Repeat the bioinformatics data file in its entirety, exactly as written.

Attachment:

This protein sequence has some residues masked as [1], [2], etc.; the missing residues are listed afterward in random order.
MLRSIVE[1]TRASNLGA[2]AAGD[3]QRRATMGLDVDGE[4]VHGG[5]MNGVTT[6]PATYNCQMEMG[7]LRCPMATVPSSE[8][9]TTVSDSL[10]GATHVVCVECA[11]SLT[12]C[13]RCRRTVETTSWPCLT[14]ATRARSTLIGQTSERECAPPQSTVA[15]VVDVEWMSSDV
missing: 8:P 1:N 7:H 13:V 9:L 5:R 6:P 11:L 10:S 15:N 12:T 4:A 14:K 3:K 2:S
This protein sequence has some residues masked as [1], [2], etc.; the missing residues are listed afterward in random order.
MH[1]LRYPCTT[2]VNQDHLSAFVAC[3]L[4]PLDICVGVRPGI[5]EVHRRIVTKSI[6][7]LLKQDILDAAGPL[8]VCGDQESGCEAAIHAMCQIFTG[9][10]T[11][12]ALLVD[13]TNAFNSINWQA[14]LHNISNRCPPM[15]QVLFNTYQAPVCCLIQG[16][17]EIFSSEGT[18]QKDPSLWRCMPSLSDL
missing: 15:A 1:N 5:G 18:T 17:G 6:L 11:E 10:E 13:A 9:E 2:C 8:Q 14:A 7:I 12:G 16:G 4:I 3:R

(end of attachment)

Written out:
This protein sequence has some residues masked as [1], [2], etc.; the missing residues are listed afterward in random order.
MLRSIVE[1]TRASNLGA[2]AAGD[3]QRRATMGLDVDGE[4]VHGG[5]MNGVTT[6]PATYNCQMEMG[7]LRCPMATVPSSE[8][9]TTVSDSL[10]GATHVVCVECA[11]SLT[12]C[13]RCRRTVETTSWPCLT[14]ATRARSTLIGQTSERECAPPQSTVA[15]VVDVEWMSSDV
missing: 8:P 1:N 7:H 13:V 9:L 5:R 6:P 11:L 10:S 15:N 12:T 4:A 14:K 3:K 2:S
This protein sequence has some residues masked as [1], [2], etc.; the missing residues are listed afterward in random order.
MH[1]LRYPCTT[2]VNQDHLSAFVAC[3]L[4]PLDICVGVRPGI[5]EVHRRIVTKSI[6][7]LLKQDILDAAGPL[8]VCGDQESGCEAAIHAMCQIFTG[9][10]T[11][12]ALLVD[13]TNAFNSINWQA[14]LHNISNRCPPM[15]QVLFNTYQAPVCCLIQG[16][17]EIFSSEGT[18]QKDPSLWRCMPSLSDL
missing: 15:A 1:N 5:G 18:T 17:G 6:L 11:E 10:E 13:A 9:E 2:C 8:Q 14:A 7:I 12:G 16:G 4:I 3:R